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Independent Contractor Legal Battle Now May Include Accusations of Unfair Competition
In September 2018, yet another lawsuit was filed against Uber, the ride-hailing company that has had several lawsuits filed against it, many about the classification issue of whether Uber drivers are employees or independent contractors. Uber has found some effective legal defenses in these lawsuits against it, so now a unique kind of lawsuit has been added to the lineup of lawsuits against Uber.
Diva Limousine, a California employee-based limo company, sued Uber in Federal court in September 2018. Diva argued that Uber has an unfair competitive advantage in the ride-hailing marketplace (including limos and taxis) by improperly classifying its drivers as independent contractors and not employees, as Diva does.
In its novel lawsuit, Diva Limousine is seeking certification as a “class,” an injunction against Uber barring Uber from pricing rides below cost, and treble damages against Uber, its competitor.
ALLEGATIONS AGAINST UBER: As a direct competitor of Uber, Diva Limousine is claiming that Uber (in its alleged below cost and anticompetitive pricing) unfairly avoids paying minimum wage and overtime (which Uber would have to do by law if Uber properly classified the drivers as employees). Also, by improperly classifying the drivers as independent contractors, Uber unfairly avoids providing health insurance, workers’ comp, and reimbursing its drivers for gas and repairs on the drivers’ cars.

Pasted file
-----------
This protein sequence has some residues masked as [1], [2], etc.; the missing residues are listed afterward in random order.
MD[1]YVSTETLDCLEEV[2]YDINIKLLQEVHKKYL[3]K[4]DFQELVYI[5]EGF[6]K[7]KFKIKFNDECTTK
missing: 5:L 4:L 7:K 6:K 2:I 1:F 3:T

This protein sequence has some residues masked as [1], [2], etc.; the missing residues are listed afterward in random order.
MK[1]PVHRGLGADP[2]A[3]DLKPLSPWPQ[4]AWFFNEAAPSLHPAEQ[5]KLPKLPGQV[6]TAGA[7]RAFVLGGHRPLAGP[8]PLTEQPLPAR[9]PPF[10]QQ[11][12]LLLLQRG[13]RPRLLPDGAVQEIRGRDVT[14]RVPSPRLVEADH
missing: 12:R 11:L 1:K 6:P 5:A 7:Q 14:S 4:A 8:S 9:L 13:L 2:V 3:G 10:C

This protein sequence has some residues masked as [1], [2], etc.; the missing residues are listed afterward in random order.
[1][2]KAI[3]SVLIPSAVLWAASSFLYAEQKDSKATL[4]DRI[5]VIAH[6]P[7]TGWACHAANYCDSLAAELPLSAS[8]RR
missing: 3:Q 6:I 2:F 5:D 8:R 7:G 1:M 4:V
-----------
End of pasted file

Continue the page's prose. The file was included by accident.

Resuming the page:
In its lawsuit, Diva Limousine claims that Uber unfairly saves about a half billion dollars each year by classifying its drivers as independent contractors and not as employees. Diva Limousine argues that it has lost substantial business properly classifying its drivers as employees since Uber dominated the scene with its unfair independent contractor model. Diva points out that the customers of Diva Limousine regularly ask Diva why Diva Limousine can’t be as cheap as Uber’s prices.
NEW THEORY: One of Diva’s attorneys, Michael Geibelson, is quoted in the press as saying “To my knowledge, no other competitor case has argued that Uber’s failure to comply with labor law results in artificial profit margins and unfair competition. This is a new theory that we think is well grounded in California law.” So…Diva is attacking Uber with this new legal angle.
THERE IS NO ARBITRATION AGREEMENT: Diva’s lawsuit is promising from a legal perspective in that it is being brought by a competitor who does not have an arbitration agreement with Uber that would bar a court case.
MAY SEE MORE LEGAL CHALLENGES LIKE THIS: Many observers are hopeful that Diva could force Uber to finally start classifying its drivers as employees. Diva’s case is a legal development that bears watching. If Diva’s lawsuit against Uber is successful using the anti-competitive and unfair competition charges, then we can expect to see more legal challenges by businesses (of all kinds) that don’t use independent contractors accusing other businesses that do use independent contractors of violating state unfair competition laws.
Questions?: For further information on employment law and/or independent contractor status and various strategy steps to evaluate and strengthen independent contractor status, please contact Attorney Nancy Joerg at Wessels Sherman’s St. Charles, Illinois office: 630-377-1554 or email her at email@example.com.
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